Comments

Popular posts from this blog

Borat: Cultural Learnings of America for Make Benefit Glorious Nation of Kazakhastan

Right after seeing Sacha Baron Cohen's film, Borat, I was disappointed. I didn't laugh nearly as hard as I had hoped and it wasn't quite as outrageous as I had expected. But in retrospect, I have to admit the comic brilliance of Borat. Sacha Baron Cohen has adeptly created a film about a fictional man, Borat, from a fictionalized Kazakhastan and used this creation to show the hipocracy of America. Using tactics pioneered by reality television shows, Borat travels across America on a quest to find his true love, Pamela Anderson. On this journey, he meets numerous people who share their thoughts about a multitude of things, exposing the way some Americans really believe about race, class, homosexuality and the other sex. It is a very interesting film. Sure, it gets laughs from ambushing Pamela Anderson with a wedding bag, traveling with a bear, and a bit of naked wrestling, but this film is also very smart in its sly portrayal of the wealth of prejudices that are ali

Girls who are boys, who like boys to be girls...

Where does one begin? Peaches Does Herself is a German concert movie of Peaches. Written by, Directed by and starring Peaches. But how does one describe this experience? Normally, I skip the Face the Music program of films at SIFF each year, but Peaches Does Herself was described as the queerest film in the festival. As it turns out, I knew exactly one Peaches song prior and still know little to nothing about her, but it didn't matter. I enjoyed the music and most of all, I loved her persona. Her sexuality was on display and was not only unapologetic, but read as loud as if it were a billboard with "fuck normalcy and judgement, this is who I am" in bright pink neon. To give an overall impression of the film, I've decided just to lay out what happens along with stills. I suspect that is the best I can do for readers to decide whether this is something they should seek out. The film begins in Peaches' bedroom and after the dancers climb through a giant vu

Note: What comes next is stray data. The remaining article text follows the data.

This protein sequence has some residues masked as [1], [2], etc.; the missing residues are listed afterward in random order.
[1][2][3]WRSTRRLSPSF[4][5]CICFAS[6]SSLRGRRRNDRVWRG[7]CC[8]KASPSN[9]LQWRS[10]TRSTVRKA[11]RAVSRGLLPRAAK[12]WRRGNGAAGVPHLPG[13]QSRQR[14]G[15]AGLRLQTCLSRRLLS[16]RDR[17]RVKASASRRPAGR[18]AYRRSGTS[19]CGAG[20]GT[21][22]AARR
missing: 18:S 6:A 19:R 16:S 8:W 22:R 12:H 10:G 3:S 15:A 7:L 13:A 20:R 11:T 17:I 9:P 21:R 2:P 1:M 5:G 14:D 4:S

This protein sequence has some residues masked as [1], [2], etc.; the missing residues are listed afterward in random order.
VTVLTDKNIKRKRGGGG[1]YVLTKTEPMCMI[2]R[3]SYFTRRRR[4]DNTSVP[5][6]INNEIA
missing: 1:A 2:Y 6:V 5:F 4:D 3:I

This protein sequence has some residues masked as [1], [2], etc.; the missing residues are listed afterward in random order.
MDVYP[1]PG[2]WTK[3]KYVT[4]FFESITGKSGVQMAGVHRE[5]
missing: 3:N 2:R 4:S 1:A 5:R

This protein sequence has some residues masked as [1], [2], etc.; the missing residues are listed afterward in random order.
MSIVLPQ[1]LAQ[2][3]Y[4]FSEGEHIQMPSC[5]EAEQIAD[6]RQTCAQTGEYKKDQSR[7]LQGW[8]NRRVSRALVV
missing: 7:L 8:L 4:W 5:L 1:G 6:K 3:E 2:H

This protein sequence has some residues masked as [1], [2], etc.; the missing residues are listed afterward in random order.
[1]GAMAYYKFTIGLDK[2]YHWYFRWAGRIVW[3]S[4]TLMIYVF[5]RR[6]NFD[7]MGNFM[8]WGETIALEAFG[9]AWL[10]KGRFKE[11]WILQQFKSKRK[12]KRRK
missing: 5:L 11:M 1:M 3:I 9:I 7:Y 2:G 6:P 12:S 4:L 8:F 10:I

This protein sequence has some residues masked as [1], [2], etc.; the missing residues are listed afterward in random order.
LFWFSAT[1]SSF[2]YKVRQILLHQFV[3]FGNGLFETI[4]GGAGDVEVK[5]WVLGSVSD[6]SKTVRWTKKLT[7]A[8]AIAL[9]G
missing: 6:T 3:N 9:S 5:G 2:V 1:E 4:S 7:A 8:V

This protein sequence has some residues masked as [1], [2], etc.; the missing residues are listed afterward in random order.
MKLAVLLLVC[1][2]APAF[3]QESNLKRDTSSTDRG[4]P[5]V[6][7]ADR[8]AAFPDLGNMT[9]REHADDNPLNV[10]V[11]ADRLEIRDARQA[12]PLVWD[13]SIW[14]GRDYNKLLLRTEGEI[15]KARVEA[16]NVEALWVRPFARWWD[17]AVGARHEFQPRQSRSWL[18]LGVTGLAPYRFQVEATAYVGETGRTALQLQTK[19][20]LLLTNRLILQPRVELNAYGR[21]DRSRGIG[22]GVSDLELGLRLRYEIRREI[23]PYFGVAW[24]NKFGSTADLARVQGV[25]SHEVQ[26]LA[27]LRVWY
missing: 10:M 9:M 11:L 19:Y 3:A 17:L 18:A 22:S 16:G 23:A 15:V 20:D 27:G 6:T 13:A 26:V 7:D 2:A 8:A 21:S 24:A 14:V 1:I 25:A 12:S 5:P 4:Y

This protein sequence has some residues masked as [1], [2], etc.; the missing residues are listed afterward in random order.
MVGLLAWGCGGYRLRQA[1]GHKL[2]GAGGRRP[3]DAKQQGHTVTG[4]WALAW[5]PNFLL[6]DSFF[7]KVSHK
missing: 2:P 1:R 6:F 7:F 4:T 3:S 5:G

My attempt at Filmspotting's Top 5 List

I just finished listening to Filmspotting podcast, episode #296, and I've been inspired to begin a small project. My concept of great cinema has changed now that I live in a place with so many choices. When I lived in Anchorage, I primarily saw movies at the local Art House, Capri Cinema. Rand, being an out gay man, tended to show a lot of GLBT cinema as well as the better known independent/art house films. The years I lived in Columbia, I watched more mainstream film and really, just about everything that came to town that sounded at all interesting. But in Seattle, the choices are overwhelming by comparison. Sometimes I'll see a classic film, or a film with a lot of buzz, and there are a lot of foreign language films, because of the wide variety of cinema I have access to, I am now a very devoted fan of Asian cinema. The filmmakers in Hong Kong, Korea, China, Japan, Thailand are incredible. And this isn't at all limited to the genre films that have made Asian film